Cool chalk art...
Even cooler tap towers.
SD Taproom is a place I would likely visit a lot if I lived in the area. It would've been great to hang out a little longer, but we had a long way yet to go. I paid the tab and made a mental note to re-visit sometime on a later trip.

Not even a block over from Garnet Avenue, the scene does a complete about-face as you enter the quiet neighborhood of Pacific Beach. If I had just dropped out of the sky, I would never have guessed that just 50 yards away was a strip of shops, clubs, bars, piercing parlors. We enjoyed the serenity because we knew it was Friday night and it wouldn't last long where we were headed.

These birds are everywhere in San Diego

4. The Bar Key
Chillin' at The Bar Key
This is the best hockey bar in San Diego that you've never heard of. The Bar Key sits in the space formerly known as Froggy's Bar & Grill and while the new, hockey-loving owners don't want to be anchored with the label "sports bar", it is an excellent place to watch a hockey game (the chicken wings are great, too). The tap list is fine, but what really makes the place great is the warm service and living room feel you get when you arrive - everyone here lives in the neighborhood and knows each other. In the back corner is a mini-lounge where, if you're lucky, you'll score seats on the sofa and be able to watch a game with the sound on. I don't know if it's by design, but the sound in the lounge does not disturb the main bar, so it's like having you're own little area without disturbing anyone. There's also a TV in the bathroom. Very cool.

The longest part of the hike came just after sunset. Not far from The Bar Key, we hooked up with the La Jolla Bike Path (aka Fay Ave. Bike Path) and followed it toward our next stop.  It's a really peaceful, off-road path that's relatively flat and affords some very nice scenery. In-city paths like this that take you off the street are all-too rare and it's vital to take advantage of them whenever possible.

5. La Jolla Brewhouse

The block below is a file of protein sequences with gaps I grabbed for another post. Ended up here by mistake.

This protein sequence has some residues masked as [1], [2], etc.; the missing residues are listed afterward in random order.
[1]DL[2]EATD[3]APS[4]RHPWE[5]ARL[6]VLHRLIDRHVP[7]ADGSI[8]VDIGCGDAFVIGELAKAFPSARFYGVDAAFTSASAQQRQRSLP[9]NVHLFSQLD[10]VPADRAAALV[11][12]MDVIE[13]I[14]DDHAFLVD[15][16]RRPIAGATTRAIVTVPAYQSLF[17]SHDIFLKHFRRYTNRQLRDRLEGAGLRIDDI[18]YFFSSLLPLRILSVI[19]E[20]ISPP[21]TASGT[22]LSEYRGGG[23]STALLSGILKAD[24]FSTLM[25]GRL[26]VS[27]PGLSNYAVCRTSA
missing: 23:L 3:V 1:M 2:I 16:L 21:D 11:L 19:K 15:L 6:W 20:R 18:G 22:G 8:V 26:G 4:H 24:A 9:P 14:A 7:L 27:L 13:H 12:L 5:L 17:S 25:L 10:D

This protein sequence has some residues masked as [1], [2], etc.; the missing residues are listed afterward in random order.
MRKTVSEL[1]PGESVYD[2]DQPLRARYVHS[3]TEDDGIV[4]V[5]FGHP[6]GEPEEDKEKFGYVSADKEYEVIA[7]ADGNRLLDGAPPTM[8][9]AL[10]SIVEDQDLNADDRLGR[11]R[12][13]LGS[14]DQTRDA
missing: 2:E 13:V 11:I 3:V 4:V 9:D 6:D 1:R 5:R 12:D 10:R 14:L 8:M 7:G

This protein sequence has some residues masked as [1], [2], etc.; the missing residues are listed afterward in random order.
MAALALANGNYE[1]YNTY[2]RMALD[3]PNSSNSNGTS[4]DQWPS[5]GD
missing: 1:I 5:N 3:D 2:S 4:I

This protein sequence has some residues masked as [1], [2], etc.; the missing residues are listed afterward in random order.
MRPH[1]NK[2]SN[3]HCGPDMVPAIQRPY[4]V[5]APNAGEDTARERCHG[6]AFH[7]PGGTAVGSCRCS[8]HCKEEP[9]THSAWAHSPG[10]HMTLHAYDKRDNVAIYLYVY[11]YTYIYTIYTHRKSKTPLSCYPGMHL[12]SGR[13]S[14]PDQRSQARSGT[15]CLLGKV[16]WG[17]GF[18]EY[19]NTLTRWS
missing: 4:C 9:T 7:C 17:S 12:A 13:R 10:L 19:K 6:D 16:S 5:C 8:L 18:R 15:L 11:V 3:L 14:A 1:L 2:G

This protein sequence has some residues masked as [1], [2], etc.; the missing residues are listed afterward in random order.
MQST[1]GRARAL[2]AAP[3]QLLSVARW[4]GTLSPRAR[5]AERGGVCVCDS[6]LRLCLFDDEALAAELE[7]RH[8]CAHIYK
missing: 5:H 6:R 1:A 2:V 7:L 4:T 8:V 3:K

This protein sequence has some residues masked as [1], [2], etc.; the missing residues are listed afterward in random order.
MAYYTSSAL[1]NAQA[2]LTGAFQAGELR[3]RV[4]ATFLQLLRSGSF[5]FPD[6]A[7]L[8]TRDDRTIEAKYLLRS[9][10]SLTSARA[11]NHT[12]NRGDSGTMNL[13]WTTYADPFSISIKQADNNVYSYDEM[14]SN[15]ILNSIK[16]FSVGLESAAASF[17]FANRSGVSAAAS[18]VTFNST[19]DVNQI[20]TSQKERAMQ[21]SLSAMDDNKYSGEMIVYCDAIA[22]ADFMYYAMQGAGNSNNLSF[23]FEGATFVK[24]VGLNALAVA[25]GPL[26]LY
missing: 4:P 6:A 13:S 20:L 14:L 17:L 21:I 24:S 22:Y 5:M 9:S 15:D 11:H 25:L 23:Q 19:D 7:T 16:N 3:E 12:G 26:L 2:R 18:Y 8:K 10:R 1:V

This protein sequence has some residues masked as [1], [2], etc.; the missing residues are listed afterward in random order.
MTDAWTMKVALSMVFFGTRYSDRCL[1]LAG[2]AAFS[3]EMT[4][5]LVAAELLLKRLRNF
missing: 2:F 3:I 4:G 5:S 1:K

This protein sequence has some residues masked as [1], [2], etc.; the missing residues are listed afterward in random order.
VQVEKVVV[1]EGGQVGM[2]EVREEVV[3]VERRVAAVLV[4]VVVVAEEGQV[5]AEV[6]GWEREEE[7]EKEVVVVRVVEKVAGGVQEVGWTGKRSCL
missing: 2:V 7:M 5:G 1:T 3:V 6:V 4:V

I didn't even know about this place until the day before the hike, so it wasn't originally on the route, but I'm glad we were able to fit it in. The crowd on a Friday night was pretty raucous, but fun.  There was surprisingly little on tap the night we were there, but what we did have was pretty good. (Also, the bottle list made me laugh. See below.) The conversation with some locals at the bar made the stop worthwhile (doesn't it always?  maybe not.) I was definitely getting hungry by this point, so it was time to get to the final stop.

No contest.

6. The Public House La Jolla
The Public House's "Dave Fries"-- shoestring fries with bleu cheese crumbles, bacon, & a house beer-cheese sauce -- came up in my pre-hike planning and I'd been waiting all day to dive into some. We put in an order right as we sat down - even before looking over the impressive tap and bottle lists. (Also, it seemed fitting since we'd started the hike with a Dave's Delight pizza at Luigi's.) My mouth began to water...

At last! Dave Fries!
Once we settled on some beers, Crazy Jon and I sat back and reflected on the day's hike. With so much to offer around Mission Beach and Pacific Beach, we wondered what me might have missed. After one pint, I hit the wall though. Knowing what tomorrow had in store for me -- an even longer, all day, all-brewery hike up north, near Mira Mesa -- almost made me fall asleep right there.

It was great spending time with an old friend and recounting some of our adventures and mishaps while exploring a piece of the San Diego beer scene. I can't wait until I get another chance to return and revisit these spots -- it's only a matter of time. I have no doubt the weather, the company, and the beer will all be just as good as they were on this trip.


  1. Nice post. The owners of Public House are now a small brewer, too, which will serve both its restaurants. It is brewing at the Mission Brewing building near Lindbergh Field.

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    1. If l wasn't crazy l would have realized a long time ago what a great concept an urban beer hike is. Thanks Dave! I'll look forward to our next visit. And hopefully you will have your better half along. -Crazy Jon

  3. Hi there,
    My name is Jane and I'm with Dwellable.
    I was looking for blogs about Mission Beach to share on our site and I came across your post...If you're open to it, shoot me an email at jane(at)dwellable(dot)com.
    Hope to hear from you soon!